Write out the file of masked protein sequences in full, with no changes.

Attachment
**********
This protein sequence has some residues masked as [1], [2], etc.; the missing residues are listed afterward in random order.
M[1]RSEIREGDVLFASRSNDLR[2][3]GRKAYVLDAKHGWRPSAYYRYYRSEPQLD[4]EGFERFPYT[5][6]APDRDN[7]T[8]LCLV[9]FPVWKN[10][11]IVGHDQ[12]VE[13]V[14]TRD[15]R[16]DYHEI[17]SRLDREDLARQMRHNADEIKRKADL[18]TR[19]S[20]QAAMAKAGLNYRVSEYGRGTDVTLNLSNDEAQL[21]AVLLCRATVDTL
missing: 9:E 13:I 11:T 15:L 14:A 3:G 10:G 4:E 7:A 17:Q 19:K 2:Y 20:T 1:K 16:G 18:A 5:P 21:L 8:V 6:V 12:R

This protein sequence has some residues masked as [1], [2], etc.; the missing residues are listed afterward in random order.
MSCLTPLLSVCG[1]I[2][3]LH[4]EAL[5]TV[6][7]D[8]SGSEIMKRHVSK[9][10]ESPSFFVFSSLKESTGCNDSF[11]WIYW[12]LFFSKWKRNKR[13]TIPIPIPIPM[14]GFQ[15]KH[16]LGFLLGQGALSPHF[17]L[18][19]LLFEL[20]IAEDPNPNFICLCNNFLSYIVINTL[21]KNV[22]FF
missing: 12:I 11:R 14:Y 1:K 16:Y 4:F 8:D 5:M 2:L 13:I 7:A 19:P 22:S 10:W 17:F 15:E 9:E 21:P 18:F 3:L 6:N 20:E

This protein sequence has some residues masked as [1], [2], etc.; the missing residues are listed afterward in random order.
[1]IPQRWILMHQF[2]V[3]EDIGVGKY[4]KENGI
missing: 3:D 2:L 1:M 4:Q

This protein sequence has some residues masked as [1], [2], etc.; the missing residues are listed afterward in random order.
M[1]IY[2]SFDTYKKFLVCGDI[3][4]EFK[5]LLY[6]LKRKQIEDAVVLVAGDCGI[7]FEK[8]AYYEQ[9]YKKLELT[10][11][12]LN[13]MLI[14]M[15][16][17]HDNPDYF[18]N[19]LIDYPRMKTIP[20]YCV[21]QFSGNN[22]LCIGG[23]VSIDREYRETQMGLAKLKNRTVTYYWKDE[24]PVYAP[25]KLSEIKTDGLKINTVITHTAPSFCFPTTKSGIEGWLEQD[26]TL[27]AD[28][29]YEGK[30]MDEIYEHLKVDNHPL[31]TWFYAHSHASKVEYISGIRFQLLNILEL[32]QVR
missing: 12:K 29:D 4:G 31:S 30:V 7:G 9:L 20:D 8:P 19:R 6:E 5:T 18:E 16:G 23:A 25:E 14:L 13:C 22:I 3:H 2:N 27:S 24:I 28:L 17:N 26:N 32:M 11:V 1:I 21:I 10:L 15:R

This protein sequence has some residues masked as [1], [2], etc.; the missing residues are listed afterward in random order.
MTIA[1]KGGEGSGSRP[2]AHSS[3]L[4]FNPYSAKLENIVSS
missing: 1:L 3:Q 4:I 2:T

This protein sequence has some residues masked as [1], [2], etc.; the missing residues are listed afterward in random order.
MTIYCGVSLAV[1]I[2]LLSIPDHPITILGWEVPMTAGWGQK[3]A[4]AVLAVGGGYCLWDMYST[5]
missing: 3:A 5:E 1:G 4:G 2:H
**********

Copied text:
This protein sequence has some residues masked as [1], [2], etc.; the missing residues are listed afterward in random order.
M[1]RSEIREGDVLFASRSNDLR[2][3]GRKAYVLDAKHGWRPSAYYRYYRSEPQLD[4]EGFERFPYT[5][6]APDRDN[7]T[8]LCLV[9]FPVWKN[10][11]IVGHDQ[12]VE[13]V[14]TRD[15]R[16]DYHEI[17]SRLDREDLARQMRHNADEIKRKADL[18]TR[19]S[20]QAAMAKAGLNYRVSEYGRGTDVTLNLSNDEAQL[21]AVLLCRATVDTL
missing: 9:E 13:I 11:T 15:L 14:A 3:G 10:G 4:E 7:A 17:Q 19:K 2:Y 20:T 1:K 16:G 18:A 5:P 21:L 8:V 6:V 12:R

This protein sequence has some residues masked as [1], [2], etc.; the missing residues are listed afterward in random order.
MSCLTPLLSVCG[1]I[2][3]LH[4]EAL[5]TV[6][7]D[8]SGSEIMKRHVSK[9][10]ESPSFFVFSSLKESTGCNDSF[11]WIYW[12]LFFSKWKRNKR[13]TIPIPIPIPM[14]GFQ[15]KH[16]LGFLLGQGALSPHF[17]L[18][19]LLFEL[20]IAEDPNPNFICLCNNFLSYIVINTL[21]KNV[22]FF
missing: 12:I 11:R 14:Y 1:K 16:Y 4:F 8:D 5:M 2:L 13:I 7:A 19:P 22:S 10:W 17:F 15:E 9:E 21:P 18:F 3:L 6:N 20:E

This protein sequence has some residues masked as [1], [2], etc.; the missing residues are listed afterward in random order.
[1]IPQRWILMHQF[2]V[3]EDIGVGKY[4]KENGI
missing: 3:D 2:L 1:M 4:Q

This protein sequence has some residues masked as [1], [2], etc.; the missing residues are listed afterward in random order.
M[1]IY[2]SFDTYKKFLVCGDI[3][4]EFK[5]LLY[6]LKRKQIEDAVVLVAGDCGI[7]FEK[8]AYYEQ[9]YKKLELT[10][11][12]LN[13]MLI[14]M[15][16][17]HDNPDYF[18]N[19]LIDYPRMKTIP[20]YCV[21]QFSGNN[22]LCIGG[23]VSIDREYRETQMGLAKLKNRTVTYYWKDE[24]PVYAP[25]KLSEIKTDGLKINTVITHTAPSFCFPTTKSGIEGWLEQD[26]TL[27]AD[28][29]YEGK[30]MDEIYEHLKVDNHPL[31]TWFYAHSHASKVEYISGIRFQLLNILEL[32]QVR
missing: 12:K 29:D 4:G 31:S 30:V 7:G 9:L 20:D 8:P 19:R 6:E 5:T 18:E 16:G 23:A 25:E 14:L 13:C 22:I 3:H 2:N 27:S 24:I 28:L 17:N 26:N 32:M 11:V 1:I 21:I 10:L 15:R

This protein sequence has some residues masked as [1], [2], etc.; the missing residues are listed afterward in random order.
MTIA[1]KGGEGSGSRP[2]AHSS[3]L[4]FNPYSAKLENIVSS
missing: 1:L 3:Q 4:I 2:T

This protein sequence has some residues masked as [1], [2], etc.; the missing residues are listed afterward in random order.
MTIYCGVSLAV[1]I[2]LLSIPDHPITILGWEVPMTAGWGQK[3]A[4]AVLAVGGGYCLWDMYST[5]
missing: 3:A 5:E 1:G 4:G 2:H